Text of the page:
We thank Dr Jumpei Morimoto for invaluable discussions and James Wickens for his assistance in MS analysis. This work was supported by the JSPS Grant-in-Aid for the Specially Promoted Research (21000005), the Core Research for Evolutional Science and Technology (CREST) Program of Japan Science and Technology Agency (JST), BHF Centre of Research Excellence Oxford (RE/08/004), Engineering and Physical Sciences Research Council (EP/L003376/1), Cancer Research UK (C8717/A18245), the People Programme (Marie Curie Actions) of the European Union's Seventh Framework Programme (FP7/2007–2013) under REA grant agreement number 298603 (Marie Curie IEF Fellowship to M.M.), the Wellcome Trust, and the European Research Council Starter Grant (679479). R.J.H. acknowledges a William R Miller Junior Research Fellowship from St Edmund Hall Oxford and A.K. is supported by the Royal Society Dorothy Hodgkin Research Fellowship. The SGC is a registered charity (number 1097737) that receives funds from AbbVie, Boehringer Ingelheim, the Canada Foundation for Innovation, the Canadian Institutes for Health Research, Genome Canada, GlaxoSmithKline, Janssen, Lilly Canada, the Novartis Research Foundation, the Ontario Ministry of Economic Development and Innovation, Pfizer, Takeda and the Wellcome Trust (092809/Z/10/Z).

Footnotes

The authors declare no competing financial interests.

Author contributions H.S., C.J.S. and A.K. conceived and designed the study experiments, and drafted the manuscript. T.K. and T. Kato performed the RaPID selections. T.K., Y.G., M.M. and R.J.H. synthesized the peptides. A.K., A.T., O.N.F.K. and B.B. conducted in vitro analysis and MS, and protein crystallography was carried out by R.C., O.N.F.K. and S.M. The cell-based assay was performed by A.K., C.Y., B.B., S.B.H., L.J.W. and T.P. All authors analysed the experimental data, discussed the results and were involved in preparation of the manuscript.

References

  • Bannister A. J. & Kouzarides T. Regulation of chromatin by histone modifications. Cell Res. 21, 381–395 (2011). [PMC free article] [PubMed]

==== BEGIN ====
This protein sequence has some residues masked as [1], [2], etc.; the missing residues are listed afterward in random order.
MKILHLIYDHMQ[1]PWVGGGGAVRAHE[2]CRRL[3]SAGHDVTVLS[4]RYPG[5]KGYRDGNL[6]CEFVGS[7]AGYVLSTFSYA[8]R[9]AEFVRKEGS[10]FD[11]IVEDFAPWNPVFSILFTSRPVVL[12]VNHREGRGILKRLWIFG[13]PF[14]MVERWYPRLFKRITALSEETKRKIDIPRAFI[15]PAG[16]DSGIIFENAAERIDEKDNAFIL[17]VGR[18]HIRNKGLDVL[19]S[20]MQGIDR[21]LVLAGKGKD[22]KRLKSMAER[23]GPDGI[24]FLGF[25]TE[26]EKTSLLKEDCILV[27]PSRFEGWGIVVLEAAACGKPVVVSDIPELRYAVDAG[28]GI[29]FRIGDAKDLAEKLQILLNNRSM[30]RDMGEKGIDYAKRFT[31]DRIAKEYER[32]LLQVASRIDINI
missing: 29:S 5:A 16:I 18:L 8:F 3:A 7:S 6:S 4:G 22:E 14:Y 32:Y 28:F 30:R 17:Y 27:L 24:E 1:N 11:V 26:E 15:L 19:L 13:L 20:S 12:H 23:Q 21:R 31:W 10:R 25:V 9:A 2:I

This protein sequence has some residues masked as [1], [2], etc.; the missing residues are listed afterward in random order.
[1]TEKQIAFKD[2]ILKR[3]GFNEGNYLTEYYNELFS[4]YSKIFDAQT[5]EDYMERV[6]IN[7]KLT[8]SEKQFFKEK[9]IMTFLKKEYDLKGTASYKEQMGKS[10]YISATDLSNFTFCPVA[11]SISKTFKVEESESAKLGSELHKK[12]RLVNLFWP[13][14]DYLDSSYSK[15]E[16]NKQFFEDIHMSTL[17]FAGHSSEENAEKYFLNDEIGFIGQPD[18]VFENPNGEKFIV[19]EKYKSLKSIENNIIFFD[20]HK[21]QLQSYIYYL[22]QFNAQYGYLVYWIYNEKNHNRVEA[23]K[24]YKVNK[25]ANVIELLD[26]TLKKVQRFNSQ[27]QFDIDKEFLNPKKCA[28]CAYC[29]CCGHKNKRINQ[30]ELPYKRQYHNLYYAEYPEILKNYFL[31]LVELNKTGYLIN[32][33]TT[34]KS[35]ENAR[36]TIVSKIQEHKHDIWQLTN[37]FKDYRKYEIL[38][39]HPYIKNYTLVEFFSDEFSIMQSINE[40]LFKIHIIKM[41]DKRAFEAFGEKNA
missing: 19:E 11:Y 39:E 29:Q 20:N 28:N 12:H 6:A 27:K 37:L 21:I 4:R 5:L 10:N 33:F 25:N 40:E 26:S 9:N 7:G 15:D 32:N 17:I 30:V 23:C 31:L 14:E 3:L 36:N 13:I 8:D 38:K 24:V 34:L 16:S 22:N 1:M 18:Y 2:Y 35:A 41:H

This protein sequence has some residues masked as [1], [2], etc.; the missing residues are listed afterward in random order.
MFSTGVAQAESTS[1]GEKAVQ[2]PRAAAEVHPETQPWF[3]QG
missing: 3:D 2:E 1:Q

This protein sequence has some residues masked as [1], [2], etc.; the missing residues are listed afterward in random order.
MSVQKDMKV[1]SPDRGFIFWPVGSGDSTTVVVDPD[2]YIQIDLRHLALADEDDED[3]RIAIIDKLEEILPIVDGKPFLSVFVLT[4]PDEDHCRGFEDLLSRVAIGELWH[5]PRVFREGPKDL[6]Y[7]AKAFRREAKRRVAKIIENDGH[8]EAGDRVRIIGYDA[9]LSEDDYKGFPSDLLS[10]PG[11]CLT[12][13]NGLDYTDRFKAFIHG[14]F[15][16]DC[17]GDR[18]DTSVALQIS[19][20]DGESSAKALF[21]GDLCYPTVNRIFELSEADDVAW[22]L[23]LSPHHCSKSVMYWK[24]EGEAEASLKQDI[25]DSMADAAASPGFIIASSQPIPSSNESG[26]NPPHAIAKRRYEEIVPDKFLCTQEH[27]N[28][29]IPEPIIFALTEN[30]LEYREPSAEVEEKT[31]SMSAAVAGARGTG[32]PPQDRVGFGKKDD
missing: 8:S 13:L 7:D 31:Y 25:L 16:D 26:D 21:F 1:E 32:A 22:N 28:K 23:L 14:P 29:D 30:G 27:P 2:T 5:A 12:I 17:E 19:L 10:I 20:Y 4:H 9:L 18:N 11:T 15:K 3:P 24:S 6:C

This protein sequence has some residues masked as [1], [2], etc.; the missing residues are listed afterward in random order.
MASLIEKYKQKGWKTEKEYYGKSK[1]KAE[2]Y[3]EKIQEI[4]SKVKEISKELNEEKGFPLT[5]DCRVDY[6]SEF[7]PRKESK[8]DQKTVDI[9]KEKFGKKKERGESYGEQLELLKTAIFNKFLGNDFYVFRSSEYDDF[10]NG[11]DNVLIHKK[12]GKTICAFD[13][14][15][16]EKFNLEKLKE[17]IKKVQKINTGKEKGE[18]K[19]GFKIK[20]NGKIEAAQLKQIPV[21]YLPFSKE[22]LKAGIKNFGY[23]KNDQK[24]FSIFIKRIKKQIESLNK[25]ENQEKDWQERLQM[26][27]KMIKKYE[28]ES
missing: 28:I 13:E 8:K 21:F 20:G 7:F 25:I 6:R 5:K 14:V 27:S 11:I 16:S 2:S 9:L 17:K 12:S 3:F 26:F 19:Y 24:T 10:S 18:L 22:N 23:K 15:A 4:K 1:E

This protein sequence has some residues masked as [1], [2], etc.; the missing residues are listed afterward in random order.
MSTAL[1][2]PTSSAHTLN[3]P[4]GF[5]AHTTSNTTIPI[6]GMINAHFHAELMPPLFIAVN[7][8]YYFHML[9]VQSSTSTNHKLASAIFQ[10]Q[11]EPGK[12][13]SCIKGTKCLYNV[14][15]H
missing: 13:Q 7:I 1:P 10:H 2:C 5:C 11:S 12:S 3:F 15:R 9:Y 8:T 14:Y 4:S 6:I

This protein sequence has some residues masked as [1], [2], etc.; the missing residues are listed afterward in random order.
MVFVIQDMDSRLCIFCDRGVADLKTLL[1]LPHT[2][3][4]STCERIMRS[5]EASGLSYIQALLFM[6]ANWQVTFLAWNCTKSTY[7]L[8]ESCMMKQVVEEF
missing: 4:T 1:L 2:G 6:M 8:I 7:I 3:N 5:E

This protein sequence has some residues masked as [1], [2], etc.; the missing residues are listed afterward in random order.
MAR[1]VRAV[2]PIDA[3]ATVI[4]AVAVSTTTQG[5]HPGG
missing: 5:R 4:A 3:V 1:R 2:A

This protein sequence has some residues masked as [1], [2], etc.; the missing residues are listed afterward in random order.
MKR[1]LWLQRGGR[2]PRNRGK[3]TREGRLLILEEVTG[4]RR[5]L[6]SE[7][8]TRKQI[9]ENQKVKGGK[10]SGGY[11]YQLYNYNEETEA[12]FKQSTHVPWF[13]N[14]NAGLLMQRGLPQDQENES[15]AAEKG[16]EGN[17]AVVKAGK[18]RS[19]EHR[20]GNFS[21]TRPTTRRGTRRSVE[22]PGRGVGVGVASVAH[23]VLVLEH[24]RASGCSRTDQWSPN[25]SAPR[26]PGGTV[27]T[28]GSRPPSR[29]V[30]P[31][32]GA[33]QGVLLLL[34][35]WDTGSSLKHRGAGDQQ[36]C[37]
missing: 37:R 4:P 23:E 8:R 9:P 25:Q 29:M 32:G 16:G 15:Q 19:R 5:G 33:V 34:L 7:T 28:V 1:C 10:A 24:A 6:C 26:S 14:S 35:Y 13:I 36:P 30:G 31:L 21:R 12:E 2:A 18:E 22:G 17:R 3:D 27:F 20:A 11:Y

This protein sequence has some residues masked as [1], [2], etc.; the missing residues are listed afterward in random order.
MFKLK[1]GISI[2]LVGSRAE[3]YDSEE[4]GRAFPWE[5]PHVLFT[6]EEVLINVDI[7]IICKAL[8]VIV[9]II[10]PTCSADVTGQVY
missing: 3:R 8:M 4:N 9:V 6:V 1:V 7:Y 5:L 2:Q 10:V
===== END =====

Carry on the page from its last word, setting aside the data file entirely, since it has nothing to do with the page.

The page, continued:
• Bonasio R., Tu S. & Reinberg D. Molecular signals of epigenetic states. Science 330, 612–616 (2010). [PMC free article] [PubMed]
  • Dawson M. A. & Kouzarides T. Cancer epigenetics: from mechanism to therapy. Cell 150, 12–27 (2012). [PubMed]
  • Pedersen M. T. & Helin K. Histone demethylases in development and disease. Trends Cell Biol. 20, 662–671 (2010). [PubMed]
  • Mosammaparast N. & Shi Y. Reversal of histone methylation: biochemical and molecular mechanisms of histone demethylases. Annu. Rev. Biochem. 79, 155–179 (2010). [PubMed]
  • Shi Y. et al. . Histone demethylation mediated by the nuclear amine oxidase homolog LSD1. Cell 119, 941–953 (2004). [PubMed]
  • Klose R. J., Kallin E. M. & Zhang Y. JmjC-domain-containing proteins and histone demethylation. Nat. Rev. Genet. 7, 715–727 (2006). [PubMed]
  • Hojfeldt J. W., Agger K. & Helin K. Histone lysine demethylases as targets for anticancer therapy. Nat. Rev. Drug Discov. 12, 917–930 (2013). [PubMed]
  • McAllister T. E. et al. . Recent progress in histone demethylase inhibitors. J. Med. Chem. 59, 1308–1329 (2016). [PubMed]
  • Hipolito C. J. & Suga H. Ribosomal production and in vitro selection of natural product-like peptidomimetics: the FIT and RaPID systems. Curr. Opin. Chem. Biol. 16, 196–203 (2012). [PubMed]
  • Yamagishi Y. et al. . Natural product-like macrocyclic N-methyl-peptide inhibitors against a ubiquitin ligase uncovered from a ribosome-expressed de novo library. Chem. Biol. 18, 1562–1570 (2011). [PubMed]
  • Hayashi Y., Morimoto J. & Suga H. In vitro selection of anti-Akt2 thioether-macrocyclic peptides leading to isoform-selective inhibitors. ACS Chem. Biol. 7, 607–613 (2012). [PubMed]
  • Tanaka Y. et al. . Structural basis for the drug extrusion mechanism by a MATE multidrug transporter. Nature 496, 247–251 (2013). [PubMed]
  • Whetstine J. R. et al. . Reversal of histone lysine trimethylation by the JMJD2 family of histone demethylases. Cell 125, 467–481 (2006). [PubMed]
  • Klose R. J. et al. . The transcriptional repressor JHDM3A demethylates trimethyl histone H3 lysine 9 and lysine 36. Nature 442, 312–316 (2006). [PubMed]
  • Goto Y., Katoh T. & Suga H. Flexizymes for genetic code reprogramming. Nat. Protoc. 6, 779–790 (2011). [PubMed]
  • Goto Y. et al. . Reprogramming the translation initiation for the synthesis of physiologically stable cyclic peptides. ACS Chem. Biol. 3, 120–129 (2008). [PubMed]
  • Rose N. R. et al. . Plant growth regulator daminozide is a selective inhibitor of human KDM2/7 histone demethylases. J. Med. Chem. 55, 6639–6643 (2012). [PMC free article] [PubMed]
  • Chen Z. et al. . Structural basis of the recognition of a methylated histone tail by JMJD2A. Proc. Natl Acad. Sci. USA 104, 10818–10823 (2007). [PubMed]
  • Hillringhaus L. et al. . Structural and evolutionary basis for the dual substrate selectivity of human KDM4 histone demethylase family. J. Biol. Chem. 286, 41616–41625 (2011). [PMC free article] [PubMed]
  • Debets M. F. et al. . Bioconjugation with strained alkenes and alkynes. Acc. Chem. Res. 44, 805–815 (2011). [PubMed]